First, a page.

Prominent lawyers who work in Latin America are calling on the Mexican legal community to actively participate in the process of appointing the country’s next Supreme Court justice.
The Mexican High Court consists of 11 ministers who each typically serve 15 years. The term of Justice José Fernando Franco González Salas, who was nominated in 2006 by a Mexican president who favored private sector investment, expires in December.
The Cyrus R. Vance Center for International Justice’s Lawyers Council for Civil and Economic Rights, which brings together 18 lawyers from 14 countries in the Americas, has issued recommendations to strengthen the selection process amid concerns about a possible deterioration of judicial independence in Mexico.
“Carrying out an open and robust process that considers lawyers with the best qualifications for the shortlist and allows the legal community and society in general participation will give legitimacy to the process and the court,” Antonia Stolper, Vance Center committee vice chair for Latin America and former head of the Latin America affinity group at Shearman & Sterling, said in a statement.
The Mexican president has the authority to propose three candidates for the Supreme Court seat, with the Senate expected to select a winner, in a process that the Vance Center described as historically opaque and arbitrary.
The Vance Center suggests that the various Mexican bar associations and other networks of legal professionals review and provide substantive feedback on the profiles of proposed candidates in an effort to shed more light on the selection process.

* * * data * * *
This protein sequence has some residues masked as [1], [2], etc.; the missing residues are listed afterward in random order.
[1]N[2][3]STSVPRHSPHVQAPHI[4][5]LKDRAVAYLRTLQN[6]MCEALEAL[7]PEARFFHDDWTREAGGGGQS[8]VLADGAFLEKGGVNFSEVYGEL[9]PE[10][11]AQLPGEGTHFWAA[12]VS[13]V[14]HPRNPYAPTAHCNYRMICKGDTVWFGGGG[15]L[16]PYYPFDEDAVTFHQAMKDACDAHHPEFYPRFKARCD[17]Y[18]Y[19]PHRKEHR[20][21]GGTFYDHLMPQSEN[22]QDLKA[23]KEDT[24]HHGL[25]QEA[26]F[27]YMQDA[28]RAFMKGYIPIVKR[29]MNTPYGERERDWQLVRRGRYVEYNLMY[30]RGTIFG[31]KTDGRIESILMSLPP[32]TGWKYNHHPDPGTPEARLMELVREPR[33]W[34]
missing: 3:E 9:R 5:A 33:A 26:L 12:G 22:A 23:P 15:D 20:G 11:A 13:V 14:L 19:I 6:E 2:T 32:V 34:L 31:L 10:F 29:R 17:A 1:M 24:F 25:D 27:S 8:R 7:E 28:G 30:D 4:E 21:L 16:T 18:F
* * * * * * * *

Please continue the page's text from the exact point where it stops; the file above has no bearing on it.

Mexican President Andrés Manuel López Obrador, who took office in December 2018 and is limited by the Constitution to a single, six-year term, has already appointed three of the country’s 11 current Supreme Court judges, including a replacement for a judge his administration accused of corruption. He enjoys ample support in Congress.
The business and legal community are concerned about the president’s stance toward foreign investment and lawyers. López Obrador has discouraged foreign investment, especially if those investments compete with government-run energy firms. He has also called Mexican lawyers who defend international companies “traitors.”
“A good business environment will depend on the legal certainty derived from a strong judiciary with independent judges that is able to guarantee the full exercise of civil and economic rights,” Todd Crider, head of the Latin America practice at Simpson Thacher & Bartlett and member of the Vance Center’s Lawyers Council for Civil and Economic Rights, said in a statement.
The council highlighted that efforts by Mexican lawyers to guarantee an impartial, highly qualified and ethical judicial branch would resonate throughout Latin America, since the country is viewed as a regional leader.
Members of the council include Roberto Quiroga, managing partner of Brazilian firm Mattos Filho, which is Latin America’s biggest law firm. Also Valeria Chapa, a prominent corporate lawyer in Mexico and founding partner of AbogadasMX, a group that seeks to promote women in law. Prominent corporate lawyers from Chile and Colombia are also members.